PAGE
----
In December 2012, the U.S. Department of Justice (DOJ) settled a case with Lesley University, requiring Lesley University to take significant, comprehensive measures to accommodate the needs of students with serious food allergies. Details on the settlement can be found here. DOJ took the position that food allergies may constitute a disability under the ADA, and that the many steps required in the settlement were mandated by the ADA’s requirement that public accommodations make reasonable modifications to their policies, practices, and procedures that are necessary to ensure that individuals with disabilities have access to their goods and services.
However, the ADA does not require a public accommodation to engage in any measures that would “fundamentally alter the nature of the goods, services, facilities, privileges, advantages, or accommodations” offered. Perhaps Lesley University could have relied on that defense if it had litigated, rather than settled with DOJ, but it is impossible to predict what the outcome would have been and no one can blame Lesley University for declining to find out.
The DOJ – Lesley University settlement has had many of us worrying that restaurants are already or will soon be in DOJ’s sights for examination of allergy-free items and allergen-free facilities. While we are still concerned about the potential impacts of the DOJ - Lesley University settlement, we have not yet seen evidence of increased investigations by the DOJ. Even more encouraging, a technical assistance document released by the DOJ after the settlement with Lesley University gives some hope that DOJ is taking a reasonable approach that is consistent with the ADA. The technical assistance document confirms that “a restaurant may have to take some reasonable steps to accommodate individuals with” food allergies, such as “omitting or substituting certain ingredients upon request if the restaurant normally does this for other customers.” However, DOJ confirmed that the ADA does not require restaurants to change their menus to offer gluten or allergen-free foods. DOJ also emphasized that Lesley University’s situation was unique because it involved mandatory meal plans.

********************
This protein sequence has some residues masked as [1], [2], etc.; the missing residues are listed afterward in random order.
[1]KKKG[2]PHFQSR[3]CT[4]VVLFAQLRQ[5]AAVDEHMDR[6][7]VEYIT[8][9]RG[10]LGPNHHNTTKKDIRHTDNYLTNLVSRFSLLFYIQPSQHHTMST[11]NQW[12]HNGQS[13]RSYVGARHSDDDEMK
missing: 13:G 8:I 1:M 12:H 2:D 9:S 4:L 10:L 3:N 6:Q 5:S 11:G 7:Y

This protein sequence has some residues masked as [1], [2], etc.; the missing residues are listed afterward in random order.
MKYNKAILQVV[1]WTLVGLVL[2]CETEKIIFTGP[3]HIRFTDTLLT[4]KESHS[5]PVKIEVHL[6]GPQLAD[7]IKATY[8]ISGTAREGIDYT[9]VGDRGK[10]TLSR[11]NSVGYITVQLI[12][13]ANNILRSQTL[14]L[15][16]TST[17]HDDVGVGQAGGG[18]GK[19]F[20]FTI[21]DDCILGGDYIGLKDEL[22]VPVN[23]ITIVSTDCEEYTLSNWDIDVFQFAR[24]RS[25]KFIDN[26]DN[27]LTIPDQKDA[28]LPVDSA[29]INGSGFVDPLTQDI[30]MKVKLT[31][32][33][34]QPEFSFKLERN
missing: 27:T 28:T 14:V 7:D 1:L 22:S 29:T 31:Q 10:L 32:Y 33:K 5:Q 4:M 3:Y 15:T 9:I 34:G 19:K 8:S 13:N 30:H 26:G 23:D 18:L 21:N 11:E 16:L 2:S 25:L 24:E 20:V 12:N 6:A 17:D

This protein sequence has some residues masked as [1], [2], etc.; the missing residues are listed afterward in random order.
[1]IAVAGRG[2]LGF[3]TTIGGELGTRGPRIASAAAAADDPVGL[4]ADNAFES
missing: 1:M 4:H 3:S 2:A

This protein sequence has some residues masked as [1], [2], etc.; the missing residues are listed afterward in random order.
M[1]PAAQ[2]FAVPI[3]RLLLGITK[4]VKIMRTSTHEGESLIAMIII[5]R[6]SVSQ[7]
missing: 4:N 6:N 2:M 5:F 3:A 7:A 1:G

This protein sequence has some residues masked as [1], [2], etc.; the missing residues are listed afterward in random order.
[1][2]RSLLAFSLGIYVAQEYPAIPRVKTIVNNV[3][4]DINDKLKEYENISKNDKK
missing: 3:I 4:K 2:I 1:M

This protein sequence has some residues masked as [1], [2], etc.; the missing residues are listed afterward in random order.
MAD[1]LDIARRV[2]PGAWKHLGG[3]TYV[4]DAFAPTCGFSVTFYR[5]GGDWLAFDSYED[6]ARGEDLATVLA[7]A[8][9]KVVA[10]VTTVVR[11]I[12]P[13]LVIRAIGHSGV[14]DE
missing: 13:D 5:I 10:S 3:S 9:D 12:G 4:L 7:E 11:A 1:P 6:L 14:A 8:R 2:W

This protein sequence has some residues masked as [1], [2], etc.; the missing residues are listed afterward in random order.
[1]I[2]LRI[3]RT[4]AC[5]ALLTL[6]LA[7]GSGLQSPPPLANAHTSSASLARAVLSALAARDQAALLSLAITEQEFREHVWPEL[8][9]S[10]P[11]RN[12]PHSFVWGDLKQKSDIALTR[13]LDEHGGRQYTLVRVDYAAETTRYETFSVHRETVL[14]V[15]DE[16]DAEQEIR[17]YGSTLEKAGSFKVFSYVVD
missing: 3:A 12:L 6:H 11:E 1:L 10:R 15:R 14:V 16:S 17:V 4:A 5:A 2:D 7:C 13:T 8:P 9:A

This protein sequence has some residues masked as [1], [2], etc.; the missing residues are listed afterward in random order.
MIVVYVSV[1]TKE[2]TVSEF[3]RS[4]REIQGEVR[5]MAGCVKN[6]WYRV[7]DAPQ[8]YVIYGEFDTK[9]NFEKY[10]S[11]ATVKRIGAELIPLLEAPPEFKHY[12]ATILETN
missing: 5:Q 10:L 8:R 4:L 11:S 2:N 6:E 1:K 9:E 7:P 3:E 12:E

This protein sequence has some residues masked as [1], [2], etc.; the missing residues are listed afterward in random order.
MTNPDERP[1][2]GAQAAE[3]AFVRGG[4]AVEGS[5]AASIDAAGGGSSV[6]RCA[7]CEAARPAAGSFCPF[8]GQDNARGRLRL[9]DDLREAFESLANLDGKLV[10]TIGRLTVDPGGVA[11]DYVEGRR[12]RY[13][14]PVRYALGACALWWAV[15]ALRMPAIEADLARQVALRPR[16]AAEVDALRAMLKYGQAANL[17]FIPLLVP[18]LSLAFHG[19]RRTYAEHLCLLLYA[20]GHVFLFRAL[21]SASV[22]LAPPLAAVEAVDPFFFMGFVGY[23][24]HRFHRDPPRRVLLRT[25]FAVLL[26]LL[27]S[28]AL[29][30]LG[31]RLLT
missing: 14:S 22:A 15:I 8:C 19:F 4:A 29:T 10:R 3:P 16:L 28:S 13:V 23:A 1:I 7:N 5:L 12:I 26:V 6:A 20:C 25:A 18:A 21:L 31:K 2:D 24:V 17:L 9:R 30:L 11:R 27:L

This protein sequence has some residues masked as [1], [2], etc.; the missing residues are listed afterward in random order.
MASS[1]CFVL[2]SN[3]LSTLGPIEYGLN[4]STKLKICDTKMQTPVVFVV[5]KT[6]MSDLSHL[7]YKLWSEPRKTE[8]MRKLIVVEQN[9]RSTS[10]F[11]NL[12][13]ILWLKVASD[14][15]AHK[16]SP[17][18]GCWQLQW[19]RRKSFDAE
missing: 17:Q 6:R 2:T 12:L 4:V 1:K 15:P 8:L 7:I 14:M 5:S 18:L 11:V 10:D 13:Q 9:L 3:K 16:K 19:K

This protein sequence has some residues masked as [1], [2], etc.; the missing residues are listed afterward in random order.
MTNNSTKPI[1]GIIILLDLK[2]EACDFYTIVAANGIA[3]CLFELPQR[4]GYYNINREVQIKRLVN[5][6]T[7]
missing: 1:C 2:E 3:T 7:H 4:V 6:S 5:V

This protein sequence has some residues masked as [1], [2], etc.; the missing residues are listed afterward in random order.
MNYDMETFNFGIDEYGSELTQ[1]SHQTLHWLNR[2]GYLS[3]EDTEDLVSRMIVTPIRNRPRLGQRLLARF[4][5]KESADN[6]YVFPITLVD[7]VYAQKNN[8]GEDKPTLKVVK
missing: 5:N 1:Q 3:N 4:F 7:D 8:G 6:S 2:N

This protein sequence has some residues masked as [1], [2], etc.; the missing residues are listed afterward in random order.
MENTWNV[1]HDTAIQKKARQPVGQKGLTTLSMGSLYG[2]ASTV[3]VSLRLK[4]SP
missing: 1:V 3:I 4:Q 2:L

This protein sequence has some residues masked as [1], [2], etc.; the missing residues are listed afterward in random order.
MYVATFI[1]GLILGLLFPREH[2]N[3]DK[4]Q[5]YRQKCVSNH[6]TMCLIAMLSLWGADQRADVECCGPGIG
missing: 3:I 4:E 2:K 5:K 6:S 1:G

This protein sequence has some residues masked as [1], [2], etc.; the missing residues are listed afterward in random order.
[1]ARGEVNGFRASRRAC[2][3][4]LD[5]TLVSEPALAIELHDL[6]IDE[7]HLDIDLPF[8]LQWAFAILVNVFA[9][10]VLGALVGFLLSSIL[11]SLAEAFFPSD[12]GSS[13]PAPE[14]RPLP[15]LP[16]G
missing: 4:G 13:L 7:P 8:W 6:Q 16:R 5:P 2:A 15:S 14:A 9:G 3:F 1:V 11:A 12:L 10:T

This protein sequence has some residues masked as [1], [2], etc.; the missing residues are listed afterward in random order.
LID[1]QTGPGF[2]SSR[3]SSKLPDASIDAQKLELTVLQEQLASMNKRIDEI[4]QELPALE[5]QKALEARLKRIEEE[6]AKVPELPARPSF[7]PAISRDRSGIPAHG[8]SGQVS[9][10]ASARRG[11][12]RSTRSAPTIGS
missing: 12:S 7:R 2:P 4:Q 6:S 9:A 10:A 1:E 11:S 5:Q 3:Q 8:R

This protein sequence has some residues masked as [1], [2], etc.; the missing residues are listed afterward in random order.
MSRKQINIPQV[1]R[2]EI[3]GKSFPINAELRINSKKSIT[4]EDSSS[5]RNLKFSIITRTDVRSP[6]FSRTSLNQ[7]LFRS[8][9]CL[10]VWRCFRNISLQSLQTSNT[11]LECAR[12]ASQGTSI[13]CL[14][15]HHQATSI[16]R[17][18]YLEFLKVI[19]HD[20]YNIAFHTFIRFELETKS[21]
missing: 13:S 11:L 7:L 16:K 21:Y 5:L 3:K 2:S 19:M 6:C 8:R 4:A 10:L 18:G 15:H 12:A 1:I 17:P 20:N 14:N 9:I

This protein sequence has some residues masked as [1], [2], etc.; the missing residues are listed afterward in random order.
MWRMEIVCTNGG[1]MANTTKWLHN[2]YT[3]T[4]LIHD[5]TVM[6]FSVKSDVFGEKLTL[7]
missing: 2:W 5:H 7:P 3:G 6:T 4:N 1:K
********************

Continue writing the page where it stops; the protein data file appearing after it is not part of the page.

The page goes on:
We will continue to monitor this issue along with other ADA public accommodation issues, but for the moment we wanted to pass along some good news on this issue.
Please contact me if you have any questions.
About the Editor
Greg Duff founded and chairs Foster Garvey’s national Hospitality, Travel & Tourism group. His practice largely focuses on operations-oriented matters faced by hospitality industry members, including sales and marketing, distribution and e-commerce, procurement and technology. Greg also serves as counsel and legal advisor to many of the hospitality industry’s associations and trade groups, including AH&LA, HFTP and HSMAI.